Just one more to go - by now the sky had clouded over.

We opted to continue on the short distance to the two Cape Locks before having lunch as after that there is a long gap before another lock. Alongside the top lock is the popular Cape of Good Hope pub.

We needed to buy a new gas bottle and top up our diesel before long but Kate Boats had a Closed sign and so we called in at Delta Marine a little further on. Despite their large sign that they sell both they told us that they had no diesel and were not falling over themselves to sell us gas either. They were keener to suggest that we should have stopped at Kate Boats! Just as well that neither is that urgent.

After passing through Warwick we stopped at Morrisons in Leamington Spa - we called here on the way out.

We were again heading out into the countryside and, before the next locks spotted a couple of very young chicks. Sorry about the photo but it was a snatch shot! let's hope that the parents were not too surprised by the late arrivals.

We arrived at Radford Bottom Lock just as another boat was ready to enter and we accompanied them up three locks but we let them go ahead at Fosse Wharf as we wanted to stop at the water point.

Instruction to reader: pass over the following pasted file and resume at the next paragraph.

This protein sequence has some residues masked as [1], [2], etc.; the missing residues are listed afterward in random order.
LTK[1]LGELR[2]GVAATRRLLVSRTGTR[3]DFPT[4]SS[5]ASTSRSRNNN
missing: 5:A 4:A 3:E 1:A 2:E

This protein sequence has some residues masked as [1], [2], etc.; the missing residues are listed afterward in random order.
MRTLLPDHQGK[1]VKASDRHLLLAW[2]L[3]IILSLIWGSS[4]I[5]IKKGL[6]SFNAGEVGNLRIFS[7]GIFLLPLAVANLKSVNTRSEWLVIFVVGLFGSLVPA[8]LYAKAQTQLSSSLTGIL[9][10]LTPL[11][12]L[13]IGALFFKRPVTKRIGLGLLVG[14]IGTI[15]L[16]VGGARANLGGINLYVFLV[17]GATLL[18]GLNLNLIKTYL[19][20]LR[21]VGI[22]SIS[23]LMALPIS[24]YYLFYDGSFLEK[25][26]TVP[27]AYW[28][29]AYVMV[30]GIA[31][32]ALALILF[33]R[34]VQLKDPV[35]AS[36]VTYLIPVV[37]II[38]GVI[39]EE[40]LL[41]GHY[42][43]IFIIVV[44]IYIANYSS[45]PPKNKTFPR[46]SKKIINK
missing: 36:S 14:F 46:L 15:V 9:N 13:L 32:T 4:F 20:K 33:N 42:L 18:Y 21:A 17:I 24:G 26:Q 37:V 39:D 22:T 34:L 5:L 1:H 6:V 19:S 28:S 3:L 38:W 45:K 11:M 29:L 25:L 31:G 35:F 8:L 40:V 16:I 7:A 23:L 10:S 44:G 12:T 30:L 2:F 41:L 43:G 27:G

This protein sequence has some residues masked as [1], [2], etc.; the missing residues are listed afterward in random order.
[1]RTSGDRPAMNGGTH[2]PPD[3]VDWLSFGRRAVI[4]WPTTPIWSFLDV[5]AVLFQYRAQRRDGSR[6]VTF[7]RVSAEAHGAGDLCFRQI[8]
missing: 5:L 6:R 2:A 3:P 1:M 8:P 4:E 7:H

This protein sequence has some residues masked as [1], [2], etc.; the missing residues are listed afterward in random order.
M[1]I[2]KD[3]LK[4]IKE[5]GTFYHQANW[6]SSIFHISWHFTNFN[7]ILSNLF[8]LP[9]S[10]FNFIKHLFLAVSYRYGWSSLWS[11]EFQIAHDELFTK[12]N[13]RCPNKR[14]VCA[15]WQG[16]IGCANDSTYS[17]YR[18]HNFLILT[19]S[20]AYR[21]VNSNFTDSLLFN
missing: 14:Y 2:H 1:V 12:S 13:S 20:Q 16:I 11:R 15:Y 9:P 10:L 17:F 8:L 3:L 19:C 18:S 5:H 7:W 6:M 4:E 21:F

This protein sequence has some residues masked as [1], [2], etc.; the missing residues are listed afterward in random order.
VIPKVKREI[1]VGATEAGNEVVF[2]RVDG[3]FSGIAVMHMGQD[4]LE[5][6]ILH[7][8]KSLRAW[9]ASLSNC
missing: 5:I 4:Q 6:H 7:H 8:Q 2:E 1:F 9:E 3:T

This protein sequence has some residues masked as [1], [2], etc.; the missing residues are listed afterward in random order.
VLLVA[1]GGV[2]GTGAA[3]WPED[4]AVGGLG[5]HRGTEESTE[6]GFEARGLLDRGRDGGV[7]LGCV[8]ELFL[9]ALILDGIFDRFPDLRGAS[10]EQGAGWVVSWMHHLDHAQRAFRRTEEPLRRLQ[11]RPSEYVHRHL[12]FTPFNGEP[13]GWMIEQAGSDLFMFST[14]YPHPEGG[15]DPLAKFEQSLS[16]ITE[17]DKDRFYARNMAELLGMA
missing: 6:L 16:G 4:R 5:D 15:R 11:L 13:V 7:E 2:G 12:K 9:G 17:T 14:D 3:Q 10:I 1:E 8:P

Shortly after working up the final Fosse Lock on our own we moored up for the night.

14.1 miles - 27 locks

Tuesday, 26 August 2014


Canals Today - BCN, Digbeth Branch, Grand Union

A strenuous morning, a long day and probably a shorter blog! We have to make good progress today and tomorrow to make up for the lost half day yesterday. As a result, Mike went for a paper early and then took the boat around to the service point at Cambrian Wharf, the top of the Farmers Bridge flight of locks.

At first light rain was still with us but it gradually faded away and then it was dry for the rest of the day. However, the sky remained overcast and chilly, despite a promise of sunshine after 10 am in yesterday's weather forecast!